All The World An Icon, Henry Corbin by Tom Cheetham

Speech is not of the tongue, but of the heart. The tongue is merely the instrument with which one speaks. He who is dumb is dumb in his heart, not in his tongue … As you speak, so is your heart. –Paracelsus

I competed this wonderful read “All The World is an Icon,”about Henry Corbin by “Tom Cheetham.”He writes about the the tendency towards separation of philosophy and revelation that began around the time of the Enlightenment and that it set the stage for a very common tendency these days in terms of how we use language. The norm is to rationalize or analyze our experience often involving a focus and language that is disconnected from the direct experience and more about conceptual and cognitive ways isof perception, learned and conditioned in us. In general there seems to be reduced value in that direct experience or deeper revelation. In this process we create a perception of reality that is very dependent on these perceptions and that is quite separated from the experience.

Unspeakable: Chris Hedges. With David Talbot

I have not read a book that has engaged me so fully in a long time. Chris Hedges cares about the less fortunate and he has actively pursued a more egalitarian society wherever he has reported from. He has worked for some mighty institutions and has been committed to what is authentic of himself and of his employers and his government. He has helped to illuminate how our institutions, politicians, reporters, religions and civilians have gone astray.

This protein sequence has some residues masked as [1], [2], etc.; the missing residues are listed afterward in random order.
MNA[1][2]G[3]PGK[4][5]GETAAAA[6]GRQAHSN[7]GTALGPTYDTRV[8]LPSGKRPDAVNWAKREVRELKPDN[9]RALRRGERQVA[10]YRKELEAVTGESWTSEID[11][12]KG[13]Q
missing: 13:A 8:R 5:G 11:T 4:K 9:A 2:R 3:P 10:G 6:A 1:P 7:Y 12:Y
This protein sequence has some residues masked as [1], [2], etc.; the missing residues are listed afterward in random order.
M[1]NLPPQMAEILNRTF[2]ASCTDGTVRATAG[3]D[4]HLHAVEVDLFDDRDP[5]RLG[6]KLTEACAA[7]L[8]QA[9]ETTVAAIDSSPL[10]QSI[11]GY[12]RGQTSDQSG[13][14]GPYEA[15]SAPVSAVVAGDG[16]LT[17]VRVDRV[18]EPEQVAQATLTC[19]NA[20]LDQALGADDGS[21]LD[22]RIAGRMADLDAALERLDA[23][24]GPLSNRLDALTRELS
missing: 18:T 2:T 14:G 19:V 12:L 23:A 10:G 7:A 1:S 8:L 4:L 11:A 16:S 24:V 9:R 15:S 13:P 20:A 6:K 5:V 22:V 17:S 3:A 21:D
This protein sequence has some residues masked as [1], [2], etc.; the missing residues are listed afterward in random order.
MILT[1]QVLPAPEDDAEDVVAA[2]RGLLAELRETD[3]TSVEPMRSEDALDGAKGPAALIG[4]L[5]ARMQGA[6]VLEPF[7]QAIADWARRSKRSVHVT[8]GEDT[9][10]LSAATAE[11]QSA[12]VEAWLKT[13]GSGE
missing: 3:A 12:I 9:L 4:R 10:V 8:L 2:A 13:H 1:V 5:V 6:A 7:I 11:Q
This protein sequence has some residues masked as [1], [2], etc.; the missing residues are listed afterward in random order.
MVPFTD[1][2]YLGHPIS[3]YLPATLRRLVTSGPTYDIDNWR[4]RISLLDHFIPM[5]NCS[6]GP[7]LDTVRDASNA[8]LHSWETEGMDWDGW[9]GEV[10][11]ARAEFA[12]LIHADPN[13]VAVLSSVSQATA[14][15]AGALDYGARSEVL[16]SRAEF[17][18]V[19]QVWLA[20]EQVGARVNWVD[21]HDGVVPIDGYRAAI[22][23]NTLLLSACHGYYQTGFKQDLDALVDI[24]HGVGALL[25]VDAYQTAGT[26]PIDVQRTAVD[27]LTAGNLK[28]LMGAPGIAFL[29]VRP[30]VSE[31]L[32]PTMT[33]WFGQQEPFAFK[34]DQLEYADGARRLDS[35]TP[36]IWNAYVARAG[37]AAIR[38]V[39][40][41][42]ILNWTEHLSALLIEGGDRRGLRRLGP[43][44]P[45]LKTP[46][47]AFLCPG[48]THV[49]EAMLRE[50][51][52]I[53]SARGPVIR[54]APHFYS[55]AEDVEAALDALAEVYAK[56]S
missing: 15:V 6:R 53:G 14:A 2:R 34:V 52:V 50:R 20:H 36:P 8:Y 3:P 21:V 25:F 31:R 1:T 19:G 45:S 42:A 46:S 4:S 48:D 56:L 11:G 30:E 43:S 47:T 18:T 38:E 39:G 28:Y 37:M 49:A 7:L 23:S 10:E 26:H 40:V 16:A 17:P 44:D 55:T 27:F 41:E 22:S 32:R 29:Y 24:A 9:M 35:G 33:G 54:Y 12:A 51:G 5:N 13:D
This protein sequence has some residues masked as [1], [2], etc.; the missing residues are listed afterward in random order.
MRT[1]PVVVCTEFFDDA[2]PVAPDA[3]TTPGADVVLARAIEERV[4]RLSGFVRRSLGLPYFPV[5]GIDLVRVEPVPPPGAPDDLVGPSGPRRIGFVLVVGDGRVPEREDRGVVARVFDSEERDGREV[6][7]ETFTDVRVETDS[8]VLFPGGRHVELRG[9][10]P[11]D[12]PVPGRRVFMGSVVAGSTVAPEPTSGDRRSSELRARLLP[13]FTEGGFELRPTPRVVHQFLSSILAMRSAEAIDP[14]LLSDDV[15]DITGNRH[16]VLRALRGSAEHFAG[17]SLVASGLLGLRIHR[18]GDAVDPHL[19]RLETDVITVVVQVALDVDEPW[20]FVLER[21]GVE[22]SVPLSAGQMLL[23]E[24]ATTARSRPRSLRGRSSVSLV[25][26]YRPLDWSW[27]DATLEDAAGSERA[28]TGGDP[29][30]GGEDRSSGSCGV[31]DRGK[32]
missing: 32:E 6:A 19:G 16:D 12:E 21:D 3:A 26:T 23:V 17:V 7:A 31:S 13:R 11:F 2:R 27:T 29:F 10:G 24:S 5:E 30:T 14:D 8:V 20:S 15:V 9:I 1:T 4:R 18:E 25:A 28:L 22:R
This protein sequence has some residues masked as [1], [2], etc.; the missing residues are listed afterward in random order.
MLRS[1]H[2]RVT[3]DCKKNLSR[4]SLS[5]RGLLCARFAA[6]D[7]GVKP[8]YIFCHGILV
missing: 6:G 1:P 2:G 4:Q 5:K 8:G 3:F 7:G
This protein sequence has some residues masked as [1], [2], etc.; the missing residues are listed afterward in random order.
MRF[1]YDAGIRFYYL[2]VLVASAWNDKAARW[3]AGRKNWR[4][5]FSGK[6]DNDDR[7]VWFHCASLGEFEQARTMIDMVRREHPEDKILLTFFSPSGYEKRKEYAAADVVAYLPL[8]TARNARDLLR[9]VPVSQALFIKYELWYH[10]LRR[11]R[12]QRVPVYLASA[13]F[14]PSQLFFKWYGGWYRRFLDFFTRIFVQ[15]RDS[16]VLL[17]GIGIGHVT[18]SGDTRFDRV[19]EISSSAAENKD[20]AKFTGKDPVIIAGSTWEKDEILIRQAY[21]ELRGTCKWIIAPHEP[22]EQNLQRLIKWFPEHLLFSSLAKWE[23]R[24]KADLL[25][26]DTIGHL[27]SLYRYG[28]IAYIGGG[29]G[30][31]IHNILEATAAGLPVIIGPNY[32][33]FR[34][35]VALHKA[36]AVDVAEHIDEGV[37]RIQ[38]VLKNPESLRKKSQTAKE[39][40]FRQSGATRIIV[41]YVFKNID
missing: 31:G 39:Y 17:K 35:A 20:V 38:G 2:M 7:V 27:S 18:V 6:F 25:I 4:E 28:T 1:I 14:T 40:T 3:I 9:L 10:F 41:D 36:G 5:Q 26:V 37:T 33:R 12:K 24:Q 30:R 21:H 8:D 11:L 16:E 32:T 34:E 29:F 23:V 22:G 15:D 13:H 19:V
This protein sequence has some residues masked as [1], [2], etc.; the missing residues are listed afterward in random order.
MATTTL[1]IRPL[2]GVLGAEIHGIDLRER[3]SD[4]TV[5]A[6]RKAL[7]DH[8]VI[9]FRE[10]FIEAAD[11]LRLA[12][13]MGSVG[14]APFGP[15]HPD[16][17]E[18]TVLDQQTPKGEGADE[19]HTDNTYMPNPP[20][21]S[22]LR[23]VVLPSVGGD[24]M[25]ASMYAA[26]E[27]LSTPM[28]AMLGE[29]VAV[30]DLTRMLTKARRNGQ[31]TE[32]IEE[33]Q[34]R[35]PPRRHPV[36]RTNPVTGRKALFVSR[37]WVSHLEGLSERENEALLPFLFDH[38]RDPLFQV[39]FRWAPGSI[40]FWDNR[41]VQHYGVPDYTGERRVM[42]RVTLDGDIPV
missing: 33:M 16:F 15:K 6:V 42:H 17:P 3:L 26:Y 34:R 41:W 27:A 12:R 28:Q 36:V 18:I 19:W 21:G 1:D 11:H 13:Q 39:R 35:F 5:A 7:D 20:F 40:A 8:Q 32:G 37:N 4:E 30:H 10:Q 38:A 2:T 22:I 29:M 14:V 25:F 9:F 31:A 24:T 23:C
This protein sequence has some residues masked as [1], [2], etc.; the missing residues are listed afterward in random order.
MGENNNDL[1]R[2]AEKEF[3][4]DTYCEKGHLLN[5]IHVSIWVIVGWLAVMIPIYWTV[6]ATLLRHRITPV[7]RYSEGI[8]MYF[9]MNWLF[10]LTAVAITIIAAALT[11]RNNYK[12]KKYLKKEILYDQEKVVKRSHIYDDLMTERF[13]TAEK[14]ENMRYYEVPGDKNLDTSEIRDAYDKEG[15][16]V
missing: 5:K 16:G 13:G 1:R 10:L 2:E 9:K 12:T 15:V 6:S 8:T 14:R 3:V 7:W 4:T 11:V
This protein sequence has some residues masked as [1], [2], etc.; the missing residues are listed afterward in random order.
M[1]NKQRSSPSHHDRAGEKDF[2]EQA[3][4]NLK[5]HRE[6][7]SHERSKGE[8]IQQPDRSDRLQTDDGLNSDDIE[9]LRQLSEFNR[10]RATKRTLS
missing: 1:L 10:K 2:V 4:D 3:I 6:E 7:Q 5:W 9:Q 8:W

From the book. “It takes a “sublime madness of the soul” to fight against the “malignant powers of the world.”

Chris Hedges is an intellectual bomb thrower. The kinds of insights he provides into the troubled state of our democracy cannot be found anywhere else. Like many of our most important thinkers, he has been relegated to the margins because of ideas deemed too radicalor truefor public consumption.

Hedges here speaks up about the most pressing issues currently facing our nation. If we are to combat the intellectual and moral decay that have come to grip American life, we must listen to Chris Hedges and the urgent message he brings in this book.

Voltaire’s Bastards by John Ralston Saul

Im not sure what he is trying to say here. I include this so that I can occasionally revisit it to see if I am able to intuitively realize something from it.

“Now the death of God combined with the perfection of the image has brought us to a whole new state of expectation. We are the image. We are the viewer and the viewed. There is no other distracting presence. And that image has all the Godly powers. It kills at will. Kills effortlessly. Kills beautifully. It dispenses morality. Judges endlessly. The electronic image is man as God and the ritual involved leads us not to a mysterious Holy Trinity but back to ourselves. In the absence of a clear understanding that we are now the only source, these images cannot help but return to the expression of magic and fear proper to idolatrous societies. This in turn facilitates the use of the electronic image as propaganda by whoever can control some part of it. —JOHN RALSTON SAUL, Voltaire’s Bastards1